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Case study: Sophie's journey to becoming a Clinical Trials Coordinator

Staff story: Sophie Kathirgamanathan

A career in research can be rewarding, challenging and exciting.

Sophie Kathirgamanathan works as a Clinical Trials Coordinator at Imperial College Healthcare NHS Trust. Now working in gynaecology oncology at Hammersmith Hospital, Sophie has had a successful career so far.

Here we explore Sophie’s journey.

"I love that I can do what I’ve wanted to do since I was a young girl, caring for patients directly."

What path did you take to get into research?
So I've done a biomedical science degree. And when my final exams were done, I was applying for internships to try and get some experience.

I started with an internship at St. Mary's for the respiratory team doing data entry. That's how I tumbled into clinical research. Then I went on to become a Data Coordinator for the hematology team at King's College. I dabbled in renal as well, and now in gynae-oncology.


What inspired you to work in research?
My inspiration for doing clinical trials was always patients. From when I was entering data and seeing that the drugs we were using were becoming commercially available and that more people are going to benefit from it.


What skills do you think are needed for a career in research?
Listening skills. You'll come across a lot of different types of patients and they want to talk through all their life with you, and all their personal beliefs and everything. So you should have a good listening ear.

And also kindness. They're going through a very tough time and clinical trials for some of these patients is a completely new thing for them. And so it's very important for you to be kind and take time to explain with answers that they understand.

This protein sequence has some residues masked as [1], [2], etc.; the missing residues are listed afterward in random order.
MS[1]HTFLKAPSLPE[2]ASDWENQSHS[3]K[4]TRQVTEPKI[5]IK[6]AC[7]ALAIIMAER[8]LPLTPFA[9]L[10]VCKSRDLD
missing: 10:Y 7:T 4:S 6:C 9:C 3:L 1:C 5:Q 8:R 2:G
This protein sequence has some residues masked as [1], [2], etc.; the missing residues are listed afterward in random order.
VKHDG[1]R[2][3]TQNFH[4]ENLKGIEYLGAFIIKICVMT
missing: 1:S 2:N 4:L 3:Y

What do you love most about your job?
Every day is different, so you can't predict what's going to happen. You might go with a to-do list for that day, but something is always happening that keeps you on your feet, or that involves a lot of brain power. I just love the unexpectedness of the job.

I love my patients as well, that they're all different and they all have their little quirks. I love to care for them.


What have been your career highlights?
I think the most memorable one is when I was a Clinical Trials Assistant for the renal team. They made me a co-author for one of the papers they wrote and presented it in America. That was a big deal for me because I had never been a co-author. To see my name displayed on that paper was a big surprise and big motivation.

I think on the same level my next career highlight is when one of my patients nominated me for a *Make a Difference award and I got one of these awards.


Why work in research?
Getting involved in research is important to improve what medicines people are going to get. Some diseases are becoming resistant and it's important to find out more. Research is improving future generations.


What would you say to your younger self when you were considering future careers?
Stop obsessing about medicine. I was very obsessed with getting into medicine.

When I fell into clinical trials, I was like ‘that's the perfect alternative to medicine’, because I still get to care for patients. And you work in a team of doctors without the additional burden of working out-of-hours and studying all those years for medicine.

I love that I can do what I’ve wanted to do since I was a young girl, caring for patients directly.

 


*Make a Difference is a staff recognition scheme at Imperial College Healthcare NHS Trust. Patients and visitors can nominate members of staff for making a positive impact during their time in hospital.